A report on the global steel trade by the CRU Group highlights how the dynamics of steel inter-trade between high growth markets has shifted dramatically in the last decade.

The paper outlines how cost base, trade agreements, and the geographical position of individual countries have all played an important role in determining the ability to sell in international markets, whilst retaining domestic market share. The report also discusses the impact of the global recession in 2007/08 on world trade patterns: Steel demand in the developed world was badly affected, and as a result steel consumption in high growth countries became more important. China’s increasing presence made this process even more dramatic.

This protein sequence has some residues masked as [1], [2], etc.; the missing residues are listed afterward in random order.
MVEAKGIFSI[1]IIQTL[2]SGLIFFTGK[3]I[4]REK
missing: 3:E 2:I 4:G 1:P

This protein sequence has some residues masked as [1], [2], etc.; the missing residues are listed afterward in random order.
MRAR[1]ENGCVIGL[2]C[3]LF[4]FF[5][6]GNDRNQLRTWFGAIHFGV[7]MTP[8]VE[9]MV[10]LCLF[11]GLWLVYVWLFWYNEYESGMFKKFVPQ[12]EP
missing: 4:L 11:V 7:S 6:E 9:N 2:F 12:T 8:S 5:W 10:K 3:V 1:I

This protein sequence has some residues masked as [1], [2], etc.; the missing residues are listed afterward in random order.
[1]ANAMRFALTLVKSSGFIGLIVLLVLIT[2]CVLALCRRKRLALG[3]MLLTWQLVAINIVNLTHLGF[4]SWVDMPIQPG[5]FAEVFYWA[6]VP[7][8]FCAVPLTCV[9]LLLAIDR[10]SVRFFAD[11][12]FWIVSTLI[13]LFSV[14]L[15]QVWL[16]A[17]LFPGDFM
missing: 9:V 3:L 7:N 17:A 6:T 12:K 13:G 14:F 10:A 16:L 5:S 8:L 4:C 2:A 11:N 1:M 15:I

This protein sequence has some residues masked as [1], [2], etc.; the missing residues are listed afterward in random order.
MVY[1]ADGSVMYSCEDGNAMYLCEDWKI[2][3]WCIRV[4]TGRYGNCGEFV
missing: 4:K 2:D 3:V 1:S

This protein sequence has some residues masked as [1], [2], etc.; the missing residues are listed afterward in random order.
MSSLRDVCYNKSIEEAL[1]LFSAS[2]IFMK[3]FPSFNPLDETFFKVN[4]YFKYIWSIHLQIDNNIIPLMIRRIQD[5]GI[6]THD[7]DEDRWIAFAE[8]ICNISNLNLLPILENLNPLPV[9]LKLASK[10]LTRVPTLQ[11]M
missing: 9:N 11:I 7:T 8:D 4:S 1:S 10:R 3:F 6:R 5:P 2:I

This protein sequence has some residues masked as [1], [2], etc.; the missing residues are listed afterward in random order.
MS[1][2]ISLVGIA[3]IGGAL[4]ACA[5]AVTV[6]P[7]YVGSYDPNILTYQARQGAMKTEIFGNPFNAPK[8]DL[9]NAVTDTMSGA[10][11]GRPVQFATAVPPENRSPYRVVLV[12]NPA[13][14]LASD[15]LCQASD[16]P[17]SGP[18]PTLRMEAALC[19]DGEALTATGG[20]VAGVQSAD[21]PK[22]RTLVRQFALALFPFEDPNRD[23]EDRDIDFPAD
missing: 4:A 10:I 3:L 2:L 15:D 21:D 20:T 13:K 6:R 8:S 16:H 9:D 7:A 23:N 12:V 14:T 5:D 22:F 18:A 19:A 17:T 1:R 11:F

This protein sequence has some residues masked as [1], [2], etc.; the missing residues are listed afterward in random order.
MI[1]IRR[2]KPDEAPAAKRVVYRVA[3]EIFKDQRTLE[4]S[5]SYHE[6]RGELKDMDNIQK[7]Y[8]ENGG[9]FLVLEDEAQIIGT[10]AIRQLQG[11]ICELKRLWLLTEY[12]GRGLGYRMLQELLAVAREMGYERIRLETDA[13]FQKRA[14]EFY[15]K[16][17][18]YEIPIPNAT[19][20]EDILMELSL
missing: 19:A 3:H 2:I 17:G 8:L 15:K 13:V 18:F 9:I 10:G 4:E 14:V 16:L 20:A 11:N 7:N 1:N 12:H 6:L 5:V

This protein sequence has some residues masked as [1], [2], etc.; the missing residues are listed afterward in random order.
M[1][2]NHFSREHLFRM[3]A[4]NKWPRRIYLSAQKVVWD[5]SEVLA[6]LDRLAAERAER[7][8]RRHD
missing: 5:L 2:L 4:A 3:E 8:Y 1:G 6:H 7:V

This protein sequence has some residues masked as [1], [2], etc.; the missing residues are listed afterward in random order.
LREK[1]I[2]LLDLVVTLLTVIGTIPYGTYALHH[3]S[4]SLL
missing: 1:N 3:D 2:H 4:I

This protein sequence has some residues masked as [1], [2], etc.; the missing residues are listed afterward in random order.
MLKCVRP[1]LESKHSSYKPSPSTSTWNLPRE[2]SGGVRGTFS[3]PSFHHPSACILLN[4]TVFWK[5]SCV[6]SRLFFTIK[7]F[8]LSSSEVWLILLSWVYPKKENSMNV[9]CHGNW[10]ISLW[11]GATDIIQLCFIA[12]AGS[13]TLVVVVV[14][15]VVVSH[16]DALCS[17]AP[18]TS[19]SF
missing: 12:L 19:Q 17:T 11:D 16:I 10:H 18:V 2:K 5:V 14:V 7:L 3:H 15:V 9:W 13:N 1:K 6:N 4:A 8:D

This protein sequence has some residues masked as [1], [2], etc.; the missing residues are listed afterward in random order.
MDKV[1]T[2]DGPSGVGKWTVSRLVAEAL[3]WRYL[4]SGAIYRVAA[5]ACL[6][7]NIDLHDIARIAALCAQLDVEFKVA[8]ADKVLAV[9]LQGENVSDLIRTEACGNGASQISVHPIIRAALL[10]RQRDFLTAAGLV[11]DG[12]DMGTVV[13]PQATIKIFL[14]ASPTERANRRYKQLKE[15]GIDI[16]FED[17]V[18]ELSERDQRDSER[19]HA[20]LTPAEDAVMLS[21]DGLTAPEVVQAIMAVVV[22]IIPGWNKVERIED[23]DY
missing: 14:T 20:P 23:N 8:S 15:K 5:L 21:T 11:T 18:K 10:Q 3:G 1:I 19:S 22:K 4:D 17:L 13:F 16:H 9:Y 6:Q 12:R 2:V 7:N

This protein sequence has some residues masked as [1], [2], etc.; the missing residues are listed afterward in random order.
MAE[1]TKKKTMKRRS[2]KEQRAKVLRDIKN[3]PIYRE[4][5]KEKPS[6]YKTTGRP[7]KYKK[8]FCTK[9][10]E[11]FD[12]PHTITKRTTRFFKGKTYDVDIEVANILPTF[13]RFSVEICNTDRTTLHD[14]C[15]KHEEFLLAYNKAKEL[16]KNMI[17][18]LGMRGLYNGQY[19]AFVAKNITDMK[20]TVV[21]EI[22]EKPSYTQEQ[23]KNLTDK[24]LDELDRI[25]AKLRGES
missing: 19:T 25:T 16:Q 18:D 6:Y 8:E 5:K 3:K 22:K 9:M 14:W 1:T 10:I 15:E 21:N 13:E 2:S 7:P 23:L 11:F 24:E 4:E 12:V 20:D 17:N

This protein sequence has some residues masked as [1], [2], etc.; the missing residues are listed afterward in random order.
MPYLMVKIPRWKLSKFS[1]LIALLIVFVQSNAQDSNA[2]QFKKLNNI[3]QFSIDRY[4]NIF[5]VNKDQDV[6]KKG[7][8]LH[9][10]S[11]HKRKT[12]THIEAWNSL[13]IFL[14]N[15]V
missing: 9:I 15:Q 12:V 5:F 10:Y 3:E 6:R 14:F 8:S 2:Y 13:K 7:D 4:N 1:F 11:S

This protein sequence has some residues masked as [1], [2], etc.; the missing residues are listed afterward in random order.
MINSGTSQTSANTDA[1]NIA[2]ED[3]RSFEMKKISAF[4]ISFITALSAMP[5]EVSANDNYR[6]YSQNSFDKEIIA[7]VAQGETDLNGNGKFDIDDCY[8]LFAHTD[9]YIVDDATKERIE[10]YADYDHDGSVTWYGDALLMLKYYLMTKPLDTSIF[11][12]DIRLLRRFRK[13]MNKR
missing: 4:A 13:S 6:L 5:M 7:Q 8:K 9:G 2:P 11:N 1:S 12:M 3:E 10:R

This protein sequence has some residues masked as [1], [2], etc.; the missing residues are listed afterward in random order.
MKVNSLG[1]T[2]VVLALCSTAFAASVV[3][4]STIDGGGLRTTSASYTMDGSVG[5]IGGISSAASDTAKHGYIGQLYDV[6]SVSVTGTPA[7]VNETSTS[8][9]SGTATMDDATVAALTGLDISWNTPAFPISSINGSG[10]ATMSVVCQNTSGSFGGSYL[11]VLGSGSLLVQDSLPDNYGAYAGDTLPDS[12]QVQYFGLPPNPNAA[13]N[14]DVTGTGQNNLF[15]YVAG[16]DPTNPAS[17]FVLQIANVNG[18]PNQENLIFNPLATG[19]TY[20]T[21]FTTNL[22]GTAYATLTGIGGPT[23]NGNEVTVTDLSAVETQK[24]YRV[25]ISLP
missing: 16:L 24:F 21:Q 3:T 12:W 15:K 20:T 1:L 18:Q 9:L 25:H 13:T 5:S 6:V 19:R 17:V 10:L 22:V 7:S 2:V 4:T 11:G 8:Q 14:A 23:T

This period has been dominated by the rise of China and Turkey, not only in terms of domestic demand growth, but also in terms of export demand growth. CRU’s report details how this has been at the expense of Brazil, India and Ukraine. Despite having access to natural resources, India and Brazil have failed to leverage their competitive advantage and thus have not only lost presence in the international context, but have also seen their domestic market become flooded by steel from lower cost countries. A similar situation was also experienced in South East Asia, due to its proximity to China.

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